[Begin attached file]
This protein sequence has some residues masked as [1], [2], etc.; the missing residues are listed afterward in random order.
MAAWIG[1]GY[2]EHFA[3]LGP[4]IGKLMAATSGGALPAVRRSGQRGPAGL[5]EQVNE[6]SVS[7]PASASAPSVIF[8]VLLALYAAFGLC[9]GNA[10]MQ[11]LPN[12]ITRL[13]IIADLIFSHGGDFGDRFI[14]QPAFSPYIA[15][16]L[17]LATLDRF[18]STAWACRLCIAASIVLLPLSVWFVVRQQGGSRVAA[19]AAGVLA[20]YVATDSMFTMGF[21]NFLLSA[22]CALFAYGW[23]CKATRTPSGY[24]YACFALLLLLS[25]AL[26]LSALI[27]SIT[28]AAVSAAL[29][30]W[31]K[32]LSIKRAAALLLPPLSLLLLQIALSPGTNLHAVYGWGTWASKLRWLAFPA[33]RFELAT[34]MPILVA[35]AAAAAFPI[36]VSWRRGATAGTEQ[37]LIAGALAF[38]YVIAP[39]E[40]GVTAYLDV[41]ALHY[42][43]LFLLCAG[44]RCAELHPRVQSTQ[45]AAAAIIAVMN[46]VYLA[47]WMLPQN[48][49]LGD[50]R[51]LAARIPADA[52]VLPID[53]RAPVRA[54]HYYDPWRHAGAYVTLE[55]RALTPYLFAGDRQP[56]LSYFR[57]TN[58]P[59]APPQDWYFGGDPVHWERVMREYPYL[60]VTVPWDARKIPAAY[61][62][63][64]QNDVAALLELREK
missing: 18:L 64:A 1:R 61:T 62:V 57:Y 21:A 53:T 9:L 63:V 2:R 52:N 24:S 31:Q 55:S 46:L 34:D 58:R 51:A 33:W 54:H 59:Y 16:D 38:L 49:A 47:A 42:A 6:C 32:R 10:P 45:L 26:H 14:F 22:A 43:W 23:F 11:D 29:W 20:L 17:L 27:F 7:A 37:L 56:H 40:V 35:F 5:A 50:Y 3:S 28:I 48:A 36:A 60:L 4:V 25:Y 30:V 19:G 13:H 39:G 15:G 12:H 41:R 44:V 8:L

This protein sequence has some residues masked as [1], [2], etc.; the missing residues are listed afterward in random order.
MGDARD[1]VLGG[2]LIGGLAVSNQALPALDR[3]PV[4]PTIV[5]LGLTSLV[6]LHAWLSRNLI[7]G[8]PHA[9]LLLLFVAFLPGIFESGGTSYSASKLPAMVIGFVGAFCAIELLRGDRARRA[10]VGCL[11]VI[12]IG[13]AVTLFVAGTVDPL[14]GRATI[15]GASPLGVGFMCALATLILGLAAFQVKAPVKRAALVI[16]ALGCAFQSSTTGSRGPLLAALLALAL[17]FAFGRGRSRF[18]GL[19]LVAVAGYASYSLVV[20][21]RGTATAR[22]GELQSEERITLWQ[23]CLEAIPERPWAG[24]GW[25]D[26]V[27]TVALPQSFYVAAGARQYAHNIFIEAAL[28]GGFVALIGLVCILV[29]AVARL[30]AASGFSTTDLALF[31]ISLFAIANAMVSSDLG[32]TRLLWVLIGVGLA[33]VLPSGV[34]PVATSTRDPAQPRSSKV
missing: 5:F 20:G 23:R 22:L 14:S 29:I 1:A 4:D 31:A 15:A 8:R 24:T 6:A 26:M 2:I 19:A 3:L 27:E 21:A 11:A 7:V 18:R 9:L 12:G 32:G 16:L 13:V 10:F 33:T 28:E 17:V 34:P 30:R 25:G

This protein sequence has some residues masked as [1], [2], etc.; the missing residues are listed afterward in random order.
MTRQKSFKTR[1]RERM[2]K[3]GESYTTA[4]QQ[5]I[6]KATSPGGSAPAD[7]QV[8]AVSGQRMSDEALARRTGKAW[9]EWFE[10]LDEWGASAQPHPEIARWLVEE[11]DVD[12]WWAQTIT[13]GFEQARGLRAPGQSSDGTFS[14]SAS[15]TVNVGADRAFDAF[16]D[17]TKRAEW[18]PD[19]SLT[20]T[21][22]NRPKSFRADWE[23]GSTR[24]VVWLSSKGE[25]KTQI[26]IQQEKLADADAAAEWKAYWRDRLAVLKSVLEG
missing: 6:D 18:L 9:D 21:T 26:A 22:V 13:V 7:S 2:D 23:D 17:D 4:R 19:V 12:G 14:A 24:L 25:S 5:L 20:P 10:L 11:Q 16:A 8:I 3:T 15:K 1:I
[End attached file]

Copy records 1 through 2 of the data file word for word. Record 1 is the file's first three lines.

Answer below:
This protein sequence has some residues masked as [1], [2], etc.; the missing residues are listed afterward in random order.
MAAWIG[1]GY[2]EHFA[3]LGP[4]IGKLMAATSGGALPAVRRSGQRGPAGL[5]EQVNE[6]SVS[7]PASASAPSVIF[8]VLLALYAAFGLC[9]GNA[10]MQ[11]LPN[12]ITRL[13]IIADLIFSHGGDFGDRFI[14]QPAFSPYIA[15][16]L[17]LATLDRF[18]STAWACRLCIAASIVLLPLSVWFVVRQQGGSRVAA[19]AAGVLA[20]YVATDSMFTMGF[21]NFLLSA[22]CALFAYGW[23]CKATRTPSGY[24]YACFALLLLLS[25]AL[26]LSALI[27]SIT[28]AAVSAAL[29][30]W[31]K[32]LSIKRAAALLLPPLSLLLLQIALSPGTNLHAVYGWGTWASKLRWLAFPA[33]RFELAT[34]MPILVA[35]AAAAAFPI[36]VSWRRGATAGTEQ[37]LIAGALAF[38]YVIAP[39]E[40]GVTAYLDV[41]ALHY[42][43]LFLLCAG[44]RCAELHPRVQSTQ[45]AAAAIIAVMN[46]VYLA[47]WMLPQN[48][49]LGD[50]R[51]LAARIPADA[52]VLPID[53]RAPVRA[54]HYYDPWRHAGAYVTLE[55]RALTPYLFAGDRQP[56]LSYFR[57]TN[58]P[59]APPQDWYFGGDPVHWERVMREYPYL[60]VTVPWDARKIPAAY[61][62][63][64]QNDVAALLELREK
missing: 18:L 64:A 1:R 61:T 62:V 57:Y 21:A 53:T 9:L 63:V 2:R 52:N 24:S 31:Q 55:S 46:L 34:D 58:R 51:A 33:W 54:H 59:Y 16:D 38:L 49:A 47:A 42:A 6:C 32:R 10:P 45:L 26:H 14:F 22:A 43:W 23:F 11:D 29:W 20:L 17:L 27:F 7:A 37:L 56:H 40:V 35:F 5:A 50:Y 3:S 28:I 48:A 36:A 60:L 4:V 25:Y 30:V 19:G 13:H 39:G 15:G 12:H 41:R 44:V 8:L

This protein sequence has some residues masked as [1], [2], etc.; the missing residues are listed afterward in random order.
MGDARD[1]VLGG[2]LIGGLAVSNQALPALDR[3]PV[4]PTIV[5]LGLTSLV[6]LHAWLSRNLI[7]G[8]PHA[9]LLLLFVAFLPGIFESGGTSYSASKLPAMVIGFVGAFCAIELLRGDRARRA[10]VGCL[11]VI[12]IG[13]AVTLFVAGTVDPL[14]GRATI[15]GASPLGVGFMCALATLILGLAAFQVKAPVKRAALVI[16]ALGCAFQSSTTGSRGPLLAALLALAL[17]FAFGRGRSRF[18]GL[19]LVAVAGYASYSLVV[20][21]RGTATAR[22]GELQSEERITLWQ[23]CLEAIPERPWAG[24]GW[25]D[26]V[27]TVALPQSFYVAAGARQYAHNIFIEAAL[28]GGFVALIGLVCILV[29]AVARL[30]AASGFSTTDLALF[31]ISLFAIANAMVSSDLG[32]TRLLWVLIGVGLA[33]VLPSGV[34]PVATSTRDPAQPRSSKV
missing: 5:F 20:G 23:R 22:L 14:S 29:I 1:A 4:D 31:A 15:A 8:R 24:T 6:A 26:M 2:I 19:A 3:L 27:E 21:A 11:A 7:V 18:R 9:L 12:G 32:G 16:L 13:V 10:F 33:T 28:E 17:V 34:P 30:R 25:G